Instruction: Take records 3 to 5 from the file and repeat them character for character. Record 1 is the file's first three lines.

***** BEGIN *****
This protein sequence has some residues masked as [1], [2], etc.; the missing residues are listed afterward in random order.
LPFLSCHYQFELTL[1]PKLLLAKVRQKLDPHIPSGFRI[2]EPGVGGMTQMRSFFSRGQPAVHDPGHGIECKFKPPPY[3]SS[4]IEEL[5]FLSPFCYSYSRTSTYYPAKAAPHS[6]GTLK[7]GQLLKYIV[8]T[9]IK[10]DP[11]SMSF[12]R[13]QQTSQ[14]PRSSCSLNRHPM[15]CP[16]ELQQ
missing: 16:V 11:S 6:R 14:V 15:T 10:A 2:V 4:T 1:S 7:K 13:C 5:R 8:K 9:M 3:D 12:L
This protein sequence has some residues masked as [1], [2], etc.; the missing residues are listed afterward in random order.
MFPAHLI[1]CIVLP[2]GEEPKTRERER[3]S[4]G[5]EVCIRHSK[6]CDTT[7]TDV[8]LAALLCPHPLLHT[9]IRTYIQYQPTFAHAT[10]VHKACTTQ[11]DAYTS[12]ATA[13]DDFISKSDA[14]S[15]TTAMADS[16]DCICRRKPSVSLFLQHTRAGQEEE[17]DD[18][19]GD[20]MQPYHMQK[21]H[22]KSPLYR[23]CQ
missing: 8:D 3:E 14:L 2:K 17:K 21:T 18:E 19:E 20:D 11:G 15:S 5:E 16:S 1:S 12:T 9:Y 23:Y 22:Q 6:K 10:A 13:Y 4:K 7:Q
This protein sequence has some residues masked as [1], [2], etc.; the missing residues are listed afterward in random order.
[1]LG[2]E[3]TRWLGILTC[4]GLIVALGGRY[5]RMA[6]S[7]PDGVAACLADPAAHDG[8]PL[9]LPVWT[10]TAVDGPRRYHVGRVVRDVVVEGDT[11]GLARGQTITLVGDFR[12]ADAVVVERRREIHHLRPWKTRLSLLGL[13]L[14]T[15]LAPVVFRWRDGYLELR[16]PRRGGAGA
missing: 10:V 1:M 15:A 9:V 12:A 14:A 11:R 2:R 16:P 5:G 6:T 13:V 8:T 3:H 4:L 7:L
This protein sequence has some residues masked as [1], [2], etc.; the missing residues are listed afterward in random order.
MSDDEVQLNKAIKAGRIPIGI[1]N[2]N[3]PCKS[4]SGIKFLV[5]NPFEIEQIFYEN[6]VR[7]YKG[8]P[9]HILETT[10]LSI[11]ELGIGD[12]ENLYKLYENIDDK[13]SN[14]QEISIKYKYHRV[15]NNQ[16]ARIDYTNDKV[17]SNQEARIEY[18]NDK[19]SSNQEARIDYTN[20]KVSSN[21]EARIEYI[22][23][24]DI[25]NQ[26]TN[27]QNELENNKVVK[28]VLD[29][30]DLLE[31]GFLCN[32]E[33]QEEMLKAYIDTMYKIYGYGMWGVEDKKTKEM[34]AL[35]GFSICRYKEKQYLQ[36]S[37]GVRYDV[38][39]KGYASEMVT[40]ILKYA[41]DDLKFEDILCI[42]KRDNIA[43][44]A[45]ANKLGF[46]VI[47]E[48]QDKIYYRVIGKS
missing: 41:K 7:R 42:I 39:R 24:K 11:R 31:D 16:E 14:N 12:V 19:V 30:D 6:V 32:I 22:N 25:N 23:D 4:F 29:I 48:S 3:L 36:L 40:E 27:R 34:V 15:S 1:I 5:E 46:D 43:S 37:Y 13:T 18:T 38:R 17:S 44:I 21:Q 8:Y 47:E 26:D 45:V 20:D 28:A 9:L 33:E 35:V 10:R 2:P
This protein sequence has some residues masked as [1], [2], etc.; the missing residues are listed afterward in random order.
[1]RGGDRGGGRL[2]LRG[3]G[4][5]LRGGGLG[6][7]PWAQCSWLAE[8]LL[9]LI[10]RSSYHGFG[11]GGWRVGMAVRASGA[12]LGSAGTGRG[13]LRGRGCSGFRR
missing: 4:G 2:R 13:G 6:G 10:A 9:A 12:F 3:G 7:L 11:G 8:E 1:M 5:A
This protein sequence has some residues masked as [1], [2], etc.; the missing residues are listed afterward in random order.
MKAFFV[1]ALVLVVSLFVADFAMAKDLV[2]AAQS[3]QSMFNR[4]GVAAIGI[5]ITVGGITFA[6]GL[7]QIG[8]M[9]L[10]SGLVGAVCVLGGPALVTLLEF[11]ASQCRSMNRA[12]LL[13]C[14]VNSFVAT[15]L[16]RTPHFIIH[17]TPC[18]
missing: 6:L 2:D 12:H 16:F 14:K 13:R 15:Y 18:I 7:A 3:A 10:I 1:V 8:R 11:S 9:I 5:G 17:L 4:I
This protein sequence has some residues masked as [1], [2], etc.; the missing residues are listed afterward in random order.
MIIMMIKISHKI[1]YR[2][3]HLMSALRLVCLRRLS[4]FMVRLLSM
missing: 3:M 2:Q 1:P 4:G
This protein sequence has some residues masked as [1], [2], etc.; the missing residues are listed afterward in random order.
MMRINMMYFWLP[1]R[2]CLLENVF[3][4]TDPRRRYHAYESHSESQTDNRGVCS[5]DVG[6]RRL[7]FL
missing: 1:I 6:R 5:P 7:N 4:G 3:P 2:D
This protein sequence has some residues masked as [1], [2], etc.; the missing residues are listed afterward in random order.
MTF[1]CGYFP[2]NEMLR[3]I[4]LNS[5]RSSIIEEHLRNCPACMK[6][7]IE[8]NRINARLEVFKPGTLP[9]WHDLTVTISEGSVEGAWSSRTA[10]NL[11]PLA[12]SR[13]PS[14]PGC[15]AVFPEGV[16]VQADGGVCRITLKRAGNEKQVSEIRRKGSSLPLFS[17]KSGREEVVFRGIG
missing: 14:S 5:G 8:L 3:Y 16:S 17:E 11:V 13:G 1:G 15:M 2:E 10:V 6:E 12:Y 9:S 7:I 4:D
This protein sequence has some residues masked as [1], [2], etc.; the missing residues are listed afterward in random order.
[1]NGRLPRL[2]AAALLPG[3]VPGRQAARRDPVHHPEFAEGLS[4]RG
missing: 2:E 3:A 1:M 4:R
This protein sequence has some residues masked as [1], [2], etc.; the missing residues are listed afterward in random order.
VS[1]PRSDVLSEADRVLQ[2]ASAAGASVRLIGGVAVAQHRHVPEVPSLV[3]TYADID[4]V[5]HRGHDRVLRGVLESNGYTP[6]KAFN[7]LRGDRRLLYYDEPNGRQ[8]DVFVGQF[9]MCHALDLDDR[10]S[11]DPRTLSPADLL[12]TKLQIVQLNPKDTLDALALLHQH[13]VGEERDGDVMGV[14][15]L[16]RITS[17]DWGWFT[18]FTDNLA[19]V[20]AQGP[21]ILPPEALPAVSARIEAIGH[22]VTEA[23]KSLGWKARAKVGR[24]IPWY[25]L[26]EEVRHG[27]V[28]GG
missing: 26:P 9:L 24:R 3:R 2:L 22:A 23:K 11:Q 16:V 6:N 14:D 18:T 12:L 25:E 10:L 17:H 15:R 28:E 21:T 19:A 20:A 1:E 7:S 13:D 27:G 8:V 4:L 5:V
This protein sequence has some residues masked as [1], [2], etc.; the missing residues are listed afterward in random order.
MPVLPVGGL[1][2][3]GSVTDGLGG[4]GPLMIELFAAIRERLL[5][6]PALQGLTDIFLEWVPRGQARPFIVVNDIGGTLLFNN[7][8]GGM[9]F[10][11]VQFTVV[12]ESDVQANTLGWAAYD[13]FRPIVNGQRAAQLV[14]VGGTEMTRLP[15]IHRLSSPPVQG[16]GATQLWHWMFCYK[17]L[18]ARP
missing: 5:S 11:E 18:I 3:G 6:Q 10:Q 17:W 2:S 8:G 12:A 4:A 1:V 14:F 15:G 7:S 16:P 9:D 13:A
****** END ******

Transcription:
This protein sequence has some residues masked as [1], [2], etc.; the missing residues are listed afterward in random order.
[1]LG[2]E[3]TRWLGILTC[4]GLIVALGGRY[5]RMA[6]S[7]PDGVAACLADPAAHDG[8]PL[9]LPVWT[10]TAVDGPRRYHVGRVVRDVVVEGDT[11]GLARGQTITLVGDFR[12]ADAVVVERRREIHHLRPWKTRLSLLGL[13]L[14]T[15]LAPVVFRWRDGYLELR[16]PRRGGAGA
missing: 10:V 1:M 15:A 9:V 12:A 14:A 11:R 2:R 16:P 5:G 6:T 13:V 8:T 3:H 4:L 7:L
This protein sequence has some residues masked as [1], [2], etc.; the missing residues are listed afterward in random order.
MSDDEVQLNKAIKAGRIPIGI[1]N[2]N[3]PCKS[4]SGIKFLV[5]NPFEIEQIFYEN[6]VR[7]YKG[8]P[9]HILETT[10]LSI[11]ELGIGD[12]ENLYKLYENIDDK[13]SN[14]QEISIKYKYHRV[15]NNQ[16]ARIDYTNDKV[17]SNQEARIEY[18]NDK[19]SSNQEARIDYTN[20]KVSSN[21]EARIEYI[22][23][24]DI[25]NQ[26]TN[27]QNELENNKVVK[28]VLD[29][30]DLLE[31]GFLCN[32]E[33]QEEMLKAYIDTMYKIYGYGMWGVEDKKTKEM[34]AL[35]GFSICRYKEKQYLQ[36]S[37]GVRYDV[38][39]KGYASEMVT[40]ILKYA[41]DDLKFEDILCI[42]KRDNIA[43][44]A[45]ANKLGF[46]VI[47]E[48]QDKIYYRVIGKS
missing: 41:K 7:R 42:I 39:R 24:K 11:R 31:D 16:E 14:N 12:V 19:V 30:D 6:V 32:I 22:N 25:N 23:D 4:F 29:I 48:S 3:L 36:L 40:E 27:R 34:V 15:S 1:I 5:E 46:D 43:S 37:Y 13:T 18:T 38:R 17:S 44:I 21:Q 8:Y 47:E 26:D 45:V 20:D 28:A 9:L 33:E 35:V 10:R 2:P
This protein sequence has some residues masked as [1], [2], etc.; the missing residues are listed afterward in random order.
[1]RGGDRGGGRL[2]LRG[3]G[4][5]LRGGGLG[6][7]PWAQCSWLAE[8]LL[9]LI[10]RSSYHGFG[11]GGWRVGMAVRASGA[12]LGSAGTGRG[13]LRGRGCSGFRR
missing: 4:G 2:R 13:G 6:G 10:A 9:A 12:F 3:G 7:L 11:G 8:E 1:M 5:A